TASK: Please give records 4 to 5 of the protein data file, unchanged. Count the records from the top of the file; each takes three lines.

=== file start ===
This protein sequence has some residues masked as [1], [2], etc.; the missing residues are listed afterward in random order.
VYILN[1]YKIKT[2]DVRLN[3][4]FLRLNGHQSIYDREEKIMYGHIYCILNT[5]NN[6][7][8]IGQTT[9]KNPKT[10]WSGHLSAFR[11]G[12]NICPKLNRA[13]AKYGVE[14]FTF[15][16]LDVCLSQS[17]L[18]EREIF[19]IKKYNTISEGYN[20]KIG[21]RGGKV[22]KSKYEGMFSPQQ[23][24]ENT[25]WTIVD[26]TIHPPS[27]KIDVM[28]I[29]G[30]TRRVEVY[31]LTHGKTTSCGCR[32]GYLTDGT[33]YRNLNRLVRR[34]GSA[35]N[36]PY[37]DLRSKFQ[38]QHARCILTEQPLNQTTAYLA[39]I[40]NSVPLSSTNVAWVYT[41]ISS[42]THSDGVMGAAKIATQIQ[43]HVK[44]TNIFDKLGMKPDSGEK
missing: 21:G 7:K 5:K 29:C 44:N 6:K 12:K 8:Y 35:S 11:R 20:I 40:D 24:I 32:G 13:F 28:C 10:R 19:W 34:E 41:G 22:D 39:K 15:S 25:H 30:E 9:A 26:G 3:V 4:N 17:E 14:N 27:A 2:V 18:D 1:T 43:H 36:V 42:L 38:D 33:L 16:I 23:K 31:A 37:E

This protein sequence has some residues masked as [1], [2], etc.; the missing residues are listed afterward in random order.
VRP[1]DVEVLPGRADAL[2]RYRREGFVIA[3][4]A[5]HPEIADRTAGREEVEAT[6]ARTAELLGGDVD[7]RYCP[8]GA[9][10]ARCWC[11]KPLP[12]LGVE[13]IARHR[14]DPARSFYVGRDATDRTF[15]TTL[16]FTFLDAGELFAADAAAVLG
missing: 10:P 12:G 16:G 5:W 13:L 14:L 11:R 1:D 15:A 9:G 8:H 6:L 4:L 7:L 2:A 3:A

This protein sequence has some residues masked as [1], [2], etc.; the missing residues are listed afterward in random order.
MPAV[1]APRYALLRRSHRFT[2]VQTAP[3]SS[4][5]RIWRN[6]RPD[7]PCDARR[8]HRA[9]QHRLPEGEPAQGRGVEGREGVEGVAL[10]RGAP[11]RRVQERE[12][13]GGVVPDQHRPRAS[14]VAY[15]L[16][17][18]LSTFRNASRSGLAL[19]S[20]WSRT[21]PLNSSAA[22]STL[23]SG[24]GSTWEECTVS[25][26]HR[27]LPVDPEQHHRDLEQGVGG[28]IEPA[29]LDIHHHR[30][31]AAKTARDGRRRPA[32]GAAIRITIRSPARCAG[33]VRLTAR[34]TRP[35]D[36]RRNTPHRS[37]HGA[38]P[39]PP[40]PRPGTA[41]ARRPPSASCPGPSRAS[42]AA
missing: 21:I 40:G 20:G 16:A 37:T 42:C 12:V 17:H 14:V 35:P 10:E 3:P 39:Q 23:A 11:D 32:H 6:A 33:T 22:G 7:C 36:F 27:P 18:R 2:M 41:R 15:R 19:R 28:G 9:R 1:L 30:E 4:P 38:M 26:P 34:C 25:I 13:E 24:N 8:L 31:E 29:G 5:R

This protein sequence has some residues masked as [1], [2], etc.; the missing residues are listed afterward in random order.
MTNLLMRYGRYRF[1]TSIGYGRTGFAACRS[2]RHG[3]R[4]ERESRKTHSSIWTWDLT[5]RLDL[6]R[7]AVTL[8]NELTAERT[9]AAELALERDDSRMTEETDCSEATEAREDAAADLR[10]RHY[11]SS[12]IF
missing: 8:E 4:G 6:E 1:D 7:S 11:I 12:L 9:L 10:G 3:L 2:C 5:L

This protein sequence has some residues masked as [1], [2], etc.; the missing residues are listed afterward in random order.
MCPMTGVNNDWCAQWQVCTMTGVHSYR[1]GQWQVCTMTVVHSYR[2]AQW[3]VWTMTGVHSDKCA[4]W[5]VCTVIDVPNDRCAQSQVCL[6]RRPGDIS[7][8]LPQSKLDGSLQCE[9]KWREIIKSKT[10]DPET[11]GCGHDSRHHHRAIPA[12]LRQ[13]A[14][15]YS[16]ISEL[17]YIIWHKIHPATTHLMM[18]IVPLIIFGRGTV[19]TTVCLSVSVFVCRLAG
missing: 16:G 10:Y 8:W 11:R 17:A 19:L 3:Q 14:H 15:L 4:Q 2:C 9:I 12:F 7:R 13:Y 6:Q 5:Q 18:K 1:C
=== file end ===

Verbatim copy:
This protein sequence has some residues masked as [1], [2], etc.; the missing residues are listed afterward in random order.
MTNLLMRYGRYRF[1]TSIGYGRTGFAACRS[2]RHG[3]R[4]ERESRKTHSSIWTWDLT[5]RLDL[6]R[7]AVTL[8]NELTAERT[9]AAELALERDDSRMTEETDCSEATEAREDAAADLR[10]RHY[11]SS[12]IF
missing: 8:E 4:G 6:E 1:D 7:S 11:I 12:L 9:L 10:G 3:L 2:C 5:L

This protein sequence has some residues masked as [1], [2], etc.; the missing residues are listed afterward in random order.
MCPMTGVNNDWCAQWQVCTMTGVHSYR[1]GQWQVCTMTVVHSYR[2]AQW[3]VWTMTGVHSDKCA[4]W[5]VCTVIDVPNDRCAQSQVCL[6]RRPGDIS[7][8]LPQSKLDGSLQCE[9]KWREIIKSKT[10]DPET[11]GCGHDSRHHHRAIPA[12]LRQ[13]A[14][15]YS[16]ISEL[17]YIIWHKIHPATTHLMM[18]IVPLIIFGRGTV[19]TTVCLSVSVFVCRLAG
missing: 16:G 10:Y 8:W 11:R 17:A 19:L 3:Q 14:H 15:L 4:Q 2:C 9:I 12:F 7:R 13:Y 6:Q 5:Q 18:K 1:C